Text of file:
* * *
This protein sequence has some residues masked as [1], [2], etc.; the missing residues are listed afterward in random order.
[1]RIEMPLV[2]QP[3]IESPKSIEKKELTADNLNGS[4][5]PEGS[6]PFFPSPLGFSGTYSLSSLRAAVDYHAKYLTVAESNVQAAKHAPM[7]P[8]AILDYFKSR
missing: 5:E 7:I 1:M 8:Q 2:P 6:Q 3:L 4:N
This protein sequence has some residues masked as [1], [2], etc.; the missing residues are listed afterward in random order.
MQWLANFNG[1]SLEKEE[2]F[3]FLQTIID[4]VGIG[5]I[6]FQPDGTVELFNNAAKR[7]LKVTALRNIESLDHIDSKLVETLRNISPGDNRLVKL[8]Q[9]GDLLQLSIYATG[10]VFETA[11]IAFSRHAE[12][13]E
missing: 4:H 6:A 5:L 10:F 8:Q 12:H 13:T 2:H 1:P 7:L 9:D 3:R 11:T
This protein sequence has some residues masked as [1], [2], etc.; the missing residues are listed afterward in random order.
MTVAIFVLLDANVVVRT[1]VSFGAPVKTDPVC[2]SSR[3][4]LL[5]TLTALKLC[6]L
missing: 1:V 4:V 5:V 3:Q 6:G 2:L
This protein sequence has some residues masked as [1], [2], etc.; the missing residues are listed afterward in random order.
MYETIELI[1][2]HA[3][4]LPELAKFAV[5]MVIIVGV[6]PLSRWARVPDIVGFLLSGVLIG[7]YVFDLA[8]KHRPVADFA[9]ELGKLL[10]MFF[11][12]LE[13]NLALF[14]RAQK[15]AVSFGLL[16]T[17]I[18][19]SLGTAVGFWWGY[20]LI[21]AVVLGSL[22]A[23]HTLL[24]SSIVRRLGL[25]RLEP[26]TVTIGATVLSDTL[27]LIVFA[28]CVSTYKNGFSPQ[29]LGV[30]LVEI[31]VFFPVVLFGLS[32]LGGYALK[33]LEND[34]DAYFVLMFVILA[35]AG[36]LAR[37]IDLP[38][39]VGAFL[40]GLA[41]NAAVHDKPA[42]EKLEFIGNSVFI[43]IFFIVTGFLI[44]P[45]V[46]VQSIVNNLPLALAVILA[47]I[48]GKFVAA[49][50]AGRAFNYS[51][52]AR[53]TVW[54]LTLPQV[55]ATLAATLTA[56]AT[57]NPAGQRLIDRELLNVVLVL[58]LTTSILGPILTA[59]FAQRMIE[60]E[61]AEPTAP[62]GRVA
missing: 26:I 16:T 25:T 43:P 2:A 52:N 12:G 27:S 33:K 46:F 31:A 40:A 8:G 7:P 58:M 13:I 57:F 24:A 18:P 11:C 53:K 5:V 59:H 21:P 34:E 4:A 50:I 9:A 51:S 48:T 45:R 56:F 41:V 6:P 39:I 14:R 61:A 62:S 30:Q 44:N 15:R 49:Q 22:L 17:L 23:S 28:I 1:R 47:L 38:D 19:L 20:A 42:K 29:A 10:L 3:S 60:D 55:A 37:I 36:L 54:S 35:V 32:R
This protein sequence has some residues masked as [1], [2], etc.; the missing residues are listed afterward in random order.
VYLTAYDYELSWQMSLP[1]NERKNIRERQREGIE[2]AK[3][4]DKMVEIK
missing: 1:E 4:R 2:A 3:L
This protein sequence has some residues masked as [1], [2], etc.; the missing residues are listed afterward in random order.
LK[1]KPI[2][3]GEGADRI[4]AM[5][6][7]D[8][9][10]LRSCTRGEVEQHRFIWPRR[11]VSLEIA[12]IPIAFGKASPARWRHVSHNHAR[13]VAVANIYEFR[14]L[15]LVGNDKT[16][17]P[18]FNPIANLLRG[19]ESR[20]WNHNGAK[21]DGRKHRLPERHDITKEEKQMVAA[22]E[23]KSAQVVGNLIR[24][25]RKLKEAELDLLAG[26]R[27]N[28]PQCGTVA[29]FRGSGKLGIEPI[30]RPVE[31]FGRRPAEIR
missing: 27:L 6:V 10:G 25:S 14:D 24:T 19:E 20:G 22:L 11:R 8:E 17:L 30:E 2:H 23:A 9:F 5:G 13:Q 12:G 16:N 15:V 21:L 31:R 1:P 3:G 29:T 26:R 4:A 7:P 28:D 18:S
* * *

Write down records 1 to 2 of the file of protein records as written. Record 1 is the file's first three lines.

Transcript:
This protein sequence has some residues masked as [1], [2], etc.; the missing residues are listed afterward in random order.
[1]RIEMPLV[2]QP[3]IESPKSIEKKELTADNLNGS[4][5]PEGS[6]PFFPSPLGFSGTYSLSSLRAAVDYHAKYLTVAESNVQAAKHAPM[7]P[8]AILDYFKSR
missing: 5:E 7:I 1:M 8:Q 2:P 6:Q 3:L 4:N
This protein sequence has some residues masked as [1], [2], etc.; the missing residues are listed afterward in random order.
MQWLANFNG[1]SLEKEE[2]F[3]FLQTIID[4]VGIG[5]I[6]FQPDGTVELFNNAAKR[7]LKVTALRNIESLDHIDSKLVETLRNISPGDNRLVKL[8]Q[9]GDLLQLSIYATG[10]VFETA[11]IAFSRHAE[12][13]E
missing: 4:H 6:A 5:L 10:F 8:Q 12:H 13:T 2:H 1:P 7:L 9:D 3:R 11:T